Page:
El Secreto De Los Toros (Secret of the Bulls)by Jose Raul Bernardo
'Esta cautivadora novela de la Cuba de antano se merece una amplia acogida debido a su suntuosa narrative. Los panoramas, los sonidos, y los aromas de La Habana transportaran a los lectores a una tierra que hoy les tienen prohibido visitar'. -James Michener
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- Product dimensions:
- 0.75(w) x 5.00(h) x 8.00(d)
Meet the Author
José Raúl Bernardo
I was born in Luyano, one of the poorest neighborhoods of Havana, Cuba, in 1938, on the Street of the Bulls, to parents of very limited means but unlimited dreams. My father had to work long hours at a bookstore to make ends meet, which meant I didn't get to see him a lot, and when I did, he was surrounded by books. My mother worked even longer hours at home, something she did while singing all day long in that beautiful voice of hers that still rings in my ears.
Ever since I can remember, I yearned for my father to embrace me instead of one of those books he loved so much. I dreamed of being a writer to earn his approval. I also dreamed of being a composer so I could create beautiful songs like the ones my mamma loved to sing. But a boy like me, born in Luyano, who loved to read and sing, was always cruelly taunted by the rest of the neighborhood boys, and, lacking the courage to challenge them, I set aside those dreams and did what Luyano boys could do: I studied building construction, something I truly enjoyed, and ended up registering in the school of architecture at the university.
While still a student, in my final year, I was taken prisoner by members of the Castro regime because I dared to publicly disagree with their doctrine. I escaped to the United States and found work in Florida on a tomato plantation. After years of hard labor I eventually landed in New York City. I became the assistant to architect Wallace Harrison as he designed the new Metropolitan Opera House. While completing my education, I became an American citizen.
Working on the Opera House rekindled my dreams of being a composer. That's when I decided to writemy first opera: an opera about a Cuban poet in exile. And since I didn't know of anybody who would write the libretto, I had no choice but to write it myself.
It took me ten years before I had the courage to show the score to professional musicians, and then, before I realized it, the opera had been performed. It won several awards, and both the American and European presses had raved about both the music and the libretto. However, out of the generous grant I received from the National Opera Institute to produce it, not a single penny of it had ended up in my pockets! So, it was back to the drawing board to make a living.
Twenty years went by, and I had just designed a house for Bob Gottlieb, the former editor-in-chief of The New Yorker, and his wife, the actress Maria Tucci, when my mother died. I was so consumed with grief that I just sat down at an old typewriter and, working like a maniac, eighteen, twenty hours a day, I began jotting down things she had told me about her life and about her family's life so I would not forget them, now that she was gone. Less than a month later I had completed the first draft of The Secret of the Bulls. I let it sit untouched for a long while. Then, with great apprehension, I dared to send it to Bob, who, by then, was living in his newly finished house. I figured it would take him weeks to get to The Secret of the Bulls, but he woke me up the next morning with a rave review.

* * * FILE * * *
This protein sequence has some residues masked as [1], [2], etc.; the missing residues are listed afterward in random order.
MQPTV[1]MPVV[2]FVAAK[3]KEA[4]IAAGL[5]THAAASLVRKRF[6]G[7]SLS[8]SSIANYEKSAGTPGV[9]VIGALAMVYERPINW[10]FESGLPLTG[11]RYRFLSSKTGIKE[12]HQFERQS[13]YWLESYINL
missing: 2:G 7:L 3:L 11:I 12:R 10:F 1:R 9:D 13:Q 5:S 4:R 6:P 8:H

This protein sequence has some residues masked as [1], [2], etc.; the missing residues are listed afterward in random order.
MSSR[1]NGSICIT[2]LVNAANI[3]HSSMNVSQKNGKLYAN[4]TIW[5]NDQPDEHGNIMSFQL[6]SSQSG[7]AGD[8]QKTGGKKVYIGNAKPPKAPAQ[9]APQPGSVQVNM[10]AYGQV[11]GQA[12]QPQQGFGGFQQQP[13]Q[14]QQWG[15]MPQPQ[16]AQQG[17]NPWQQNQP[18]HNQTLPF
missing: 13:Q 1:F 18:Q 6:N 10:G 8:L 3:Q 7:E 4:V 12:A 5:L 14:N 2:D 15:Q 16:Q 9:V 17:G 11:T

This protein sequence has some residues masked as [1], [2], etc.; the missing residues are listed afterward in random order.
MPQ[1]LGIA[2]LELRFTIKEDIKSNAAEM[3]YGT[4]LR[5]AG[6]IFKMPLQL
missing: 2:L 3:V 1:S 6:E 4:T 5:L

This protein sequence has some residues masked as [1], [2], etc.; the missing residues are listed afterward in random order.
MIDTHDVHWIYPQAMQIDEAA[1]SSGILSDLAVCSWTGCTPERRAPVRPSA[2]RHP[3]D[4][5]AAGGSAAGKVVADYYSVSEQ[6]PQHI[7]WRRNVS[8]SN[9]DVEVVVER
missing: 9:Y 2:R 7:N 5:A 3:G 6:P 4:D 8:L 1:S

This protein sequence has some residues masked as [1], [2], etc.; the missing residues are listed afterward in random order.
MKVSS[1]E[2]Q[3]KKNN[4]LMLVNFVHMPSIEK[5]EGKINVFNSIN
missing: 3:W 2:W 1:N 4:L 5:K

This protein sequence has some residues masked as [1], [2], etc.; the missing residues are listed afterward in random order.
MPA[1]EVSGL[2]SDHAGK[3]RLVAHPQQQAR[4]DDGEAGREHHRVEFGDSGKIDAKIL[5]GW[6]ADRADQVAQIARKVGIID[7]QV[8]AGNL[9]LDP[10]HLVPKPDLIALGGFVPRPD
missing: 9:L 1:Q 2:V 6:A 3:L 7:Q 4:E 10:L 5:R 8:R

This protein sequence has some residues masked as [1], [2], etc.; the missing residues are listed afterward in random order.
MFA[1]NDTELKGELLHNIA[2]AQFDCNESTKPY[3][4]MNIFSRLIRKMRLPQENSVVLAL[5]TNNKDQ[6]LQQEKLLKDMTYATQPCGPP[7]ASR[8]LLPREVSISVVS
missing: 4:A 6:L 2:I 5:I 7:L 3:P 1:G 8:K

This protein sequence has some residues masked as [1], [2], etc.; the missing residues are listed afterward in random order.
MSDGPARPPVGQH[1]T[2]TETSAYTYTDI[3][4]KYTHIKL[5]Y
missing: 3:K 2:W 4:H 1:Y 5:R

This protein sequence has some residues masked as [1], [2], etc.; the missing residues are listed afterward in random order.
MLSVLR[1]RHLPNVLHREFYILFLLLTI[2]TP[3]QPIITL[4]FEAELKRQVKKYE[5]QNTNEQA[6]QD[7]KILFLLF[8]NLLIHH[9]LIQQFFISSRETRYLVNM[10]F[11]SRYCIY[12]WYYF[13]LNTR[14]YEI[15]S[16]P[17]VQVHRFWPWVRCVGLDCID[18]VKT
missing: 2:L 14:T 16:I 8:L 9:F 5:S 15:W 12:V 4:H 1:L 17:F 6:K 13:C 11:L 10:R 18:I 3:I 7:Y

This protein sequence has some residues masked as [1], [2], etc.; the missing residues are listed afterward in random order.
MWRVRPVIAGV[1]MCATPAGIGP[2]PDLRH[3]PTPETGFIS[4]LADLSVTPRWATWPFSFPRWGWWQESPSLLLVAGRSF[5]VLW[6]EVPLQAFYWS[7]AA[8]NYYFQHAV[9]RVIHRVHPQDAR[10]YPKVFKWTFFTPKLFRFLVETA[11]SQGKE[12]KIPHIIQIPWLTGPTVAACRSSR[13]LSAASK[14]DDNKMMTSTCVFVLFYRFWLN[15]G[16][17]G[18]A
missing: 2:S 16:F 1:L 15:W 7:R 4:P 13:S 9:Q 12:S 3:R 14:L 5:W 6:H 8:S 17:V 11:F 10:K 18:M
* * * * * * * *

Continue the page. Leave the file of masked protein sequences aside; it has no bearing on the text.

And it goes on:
A few months later I surprised my then eighty-year-old father, who didn't know a thing about the novel, with an advance copy of the book. My father didn't know what to do. His knees bent. He sat on a chair. He whispered, "A writer!" And then he stood up, and unbelievably he came to me and hugged me tight, Cuban style, giving me the embrace I had been yearning for all my life.
This is why I know that dreams can come true, because I know they do. It's happened to me. It will happen to you.
Never give your dreams up. Never.
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I happened upon Jose R Bernarno's book while I was looking for something else and it was the best discovery I have made in a long time. I love the beautiful characters and the wonderful places he describes. It is small-town in some ways but in a place I have not ever been and in a time I can only read and hear about and it is beautiful. His prose is poetry in so many ways and learning the ways of another culture and time were so interesting. I was amazed that when the characters in the book were involved in something I might not ever believe was right (for myself}, I found myself understanding because the author builds from the very beginning, the rules of the people and the time it was happening. I loved the imagery of the land and at times almost felt I had been there especially when he described the sparkling colors of the water out the window (in a room where something sad has happened) - I felt his power as a writer in the two separate things I felt in the one scene. I also felt the power and beauty and his use of metaphor with the bulls. It was wonderful. I am anxious now to find his second book. I admire this man's rich use of language.